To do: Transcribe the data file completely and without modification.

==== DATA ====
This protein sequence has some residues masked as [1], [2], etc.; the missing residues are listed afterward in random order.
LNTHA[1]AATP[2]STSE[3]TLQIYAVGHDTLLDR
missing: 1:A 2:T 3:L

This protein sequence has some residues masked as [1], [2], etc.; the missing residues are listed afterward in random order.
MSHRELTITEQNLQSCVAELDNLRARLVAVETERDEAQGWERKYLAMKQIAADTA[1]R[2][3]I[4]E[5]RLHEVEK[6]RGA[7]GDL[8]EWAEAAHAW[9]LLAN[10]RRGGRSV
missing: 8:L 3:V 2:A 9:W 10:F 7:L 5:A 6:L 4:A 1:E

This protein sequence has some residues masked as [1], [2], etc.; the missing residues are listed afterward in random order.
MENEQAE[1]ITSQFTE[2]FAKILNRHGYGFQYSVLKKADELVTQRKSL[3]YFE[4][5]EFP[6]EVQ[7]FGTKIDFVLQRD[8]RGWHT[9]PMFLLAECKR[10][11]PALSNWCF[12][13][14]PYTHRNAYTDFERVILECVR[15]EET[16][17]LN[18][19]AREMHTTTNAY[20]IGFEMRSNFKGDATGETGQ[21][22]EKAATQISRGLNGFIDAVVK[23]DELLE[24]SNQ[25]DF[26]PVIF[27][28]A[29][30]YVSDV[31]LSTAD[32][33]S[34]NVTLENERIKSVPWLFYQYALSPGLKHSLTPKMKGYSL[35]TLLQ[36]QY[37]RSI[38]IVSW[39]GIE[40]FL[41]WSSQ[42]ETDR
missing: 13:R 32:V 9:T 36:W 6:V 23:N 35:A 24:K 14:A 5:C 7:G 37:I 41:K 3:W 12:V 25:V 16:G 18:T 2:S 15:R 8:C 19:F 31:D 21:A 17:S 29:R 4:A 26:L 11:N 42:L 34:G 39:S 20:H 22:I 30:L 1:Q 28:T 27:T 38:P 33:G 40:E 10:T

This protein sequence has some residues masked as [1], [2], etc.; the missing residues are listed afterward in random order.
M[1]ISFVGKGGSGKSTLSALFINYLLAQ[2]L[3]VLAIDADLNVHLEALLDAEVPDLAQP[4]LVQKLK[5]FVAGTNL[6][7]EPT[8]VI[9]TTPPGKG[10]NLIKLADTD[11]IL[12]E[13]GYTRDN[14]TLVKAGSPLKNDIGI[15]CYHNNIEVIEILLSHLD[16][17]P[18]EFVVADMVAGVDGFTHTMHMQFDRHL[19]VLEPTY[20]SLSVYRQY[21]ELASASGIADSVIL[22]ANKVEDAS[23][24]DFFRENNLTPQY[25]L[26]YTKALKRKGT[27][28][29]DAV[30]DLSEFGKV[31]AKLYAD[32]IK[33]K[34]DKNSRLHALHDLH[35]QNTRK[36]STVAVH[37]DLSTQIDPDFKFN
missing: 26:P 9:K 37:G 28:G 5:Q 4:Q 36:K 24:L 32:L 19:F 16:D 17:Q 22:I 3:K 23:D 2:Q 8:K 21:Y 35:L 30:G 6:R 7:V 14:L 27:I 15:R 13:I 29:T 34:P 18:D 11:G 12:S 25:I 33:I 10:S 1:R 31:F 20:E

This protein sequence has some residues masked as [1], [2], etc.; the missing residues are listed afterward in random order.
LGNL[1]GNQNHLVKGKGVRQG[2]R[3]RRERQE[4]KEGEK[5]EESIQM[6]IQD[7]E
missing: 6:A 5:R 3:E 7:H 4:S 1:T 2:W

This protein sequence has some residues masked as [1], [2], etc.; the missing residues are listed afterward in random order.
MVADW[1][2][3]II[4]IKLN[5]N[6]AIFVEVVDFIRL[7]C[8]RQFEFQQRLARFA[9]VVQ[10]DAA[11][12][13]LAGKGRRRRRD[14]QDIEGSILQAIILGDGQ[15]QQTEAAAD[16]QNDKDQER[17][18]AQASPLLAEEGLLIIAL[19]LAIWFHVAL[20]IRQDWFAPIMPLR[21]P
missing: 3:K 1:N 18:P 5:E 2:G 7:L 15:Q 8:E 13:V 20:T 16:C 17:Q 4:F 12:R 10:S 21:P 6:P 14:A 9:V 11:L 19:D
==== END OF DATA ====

This protein sequence has some residues masked as [1], [2], etc.; the missing residues are listed afterward in random order.
LNTHA[1]AATP[2]STSE[3]TLQIYAVGHDTLLDR
missing: 1:A 2:T 3:L

This protein sequence has some residues masked as [1], [2], etc.; the missing residues are listed afterward in random order.
MSHRELTITEQNLQSCVAELDNLRARLVAVETERDEAQGWERKYLAMKQIAADTA[1]R[2][3]I[4]E[5]RLHEVEK[6]RGA[7]GDL[8]EWAEAAHAW[9]LLAN[10]RRGGRSV
missing: 8:L 3:V 2:A 9:W 10:F 7:L 5:A 6:L 4:A 1:E

This protein sequence has some residues masked as [1], [2], etc.; the missing residues are listed afterward in random order.
MENEQAE[1]ITSQFTE[2]FAKILNRHGYGFQYSVLKKADELVTQRKSL[3]YFE[4][5]EFP[6]EVQ[7]FGTKIDFVLQRD[8]RGWHT[9]PMFLLAECKR[10][11]PALSNWCF[12][13][14]PYTHRNAYTDFERVILECVR[15]EET[16][17]LN[18][19]AREMHTTTNAY[20]IGFEMRSNFKGDATGETGQ[21][22]EKAATQISRGLNGFIDAVVK[23]DELLE[24]SNQ[25]DF[26]PVIF[27][28]A[29][30]YVSDV[31]LSTAD[32][33]S[34]NVTLENERIKSVPWLFYQYALSPGLKHSLTPKMKGYSL[35]TLLQ[36]QY[37]RSI[38]IVSW[39]GIE[40]FL[41]WSSQ[42]ETDR
missing: 13:R 32:V 9:T 36:W 6:V 23:N 35:A 24:K 14:A 5:C 7:G 37:I 41:K 3:W 12:V 25:V 16:G 18:T 2:S 15:R 8:C 19:F 31:D 21:A 17:S 29:R 4:A 26:L 11:N 42:L 34:G 39:S 20:H 22:I 30:L 1:Q 28:T 27:T 38:P 33:G 40:E 10:T

This protein sequence has some residues masked as [1], [2], etc.; the missing residues are listed afterward in random order.
M[1]ISFVGKGGSGKSTLSALFINYLLAQ[2]L[3]VLAIDADLNVHLEALLDAEVPDLAQP[4]LVQKLK[5]FVAGTNL[6][7]EPT[8]VI[9]TTPPGKG[10]NLIKLADTD[11]IL[12]E[13]GYTRDN[14]TLVKAGSPLKNDIGI[15]CYHNNIEVIEILLSHLD[16][17]P[18]EFVVADMVAGVDGFTHTMHMQFDRHL[19]VLEPTY[20]SLSVYRQY[21]ELASASGIADSVIL[22]ANKVEDAS[23][24]DFFRENNLTPQY[25]L[26]YTKALKRKGT[27][28][29]DAV[30]DLSEFGKV[31]AKLYAD[32]IK[33]K[34]DKNSRLHALHDLH[35]QNTRK[36]STVAVH[37]DLSTQIDPDFKFN
missing: 26:P 9:K 37:G 28:G 5:Q 4:Q 36:K 24:L 32:L 19:F 16:D 17:Q 22:I 3:K 23:D 2:Q 8:K 21:Y 35:L 30:G 6:R 7:V 14:L 27:I 15:R 13:I 29:T 34:P 18:D 11:G 12:S 25:I 33:I 10:S 1:R 31:F 20:E

This protein sequence has some residues masked as [1], [2], etc.; the missing residues are listed afterward in random order.
LGNL[1]GNQNHLVKGKGVRQG[2]R[3]RRERQE[4]KEGEK[5]EESIQM[6]IQD[7]E
missing: 6:A 5:R 3:E 7:H 4:S 1:T 2:W

This protein sequence has some residues masked as [1], [2], etc.; the missing residues are listed afterward in random order.
MVADW[1][2][3]II[4]IKLN[5]N[6]AIFVEVVDFIRL[7]C[8]RQFEFQQRLARFA[9]VVQ[10]DAA[11][12][13]LAGKGRRRRRD[14]QDIEGSILQAIILGDGQ[15]QQTEAAAD[16]QNDKDQER[17][18]AQASPLLAEEGLLIIAL[19]LAIWFHVAL[20]IRQDWFAPIMPLR[21]P
missing: 3:K 1:N 18:P 5:E 2:G 7:L 15:Q 8:E 13:V 20:T 16:C 17:Q 4:F 12:R 10:S 21:P 6:P 14:A 9:V 11:L 19:D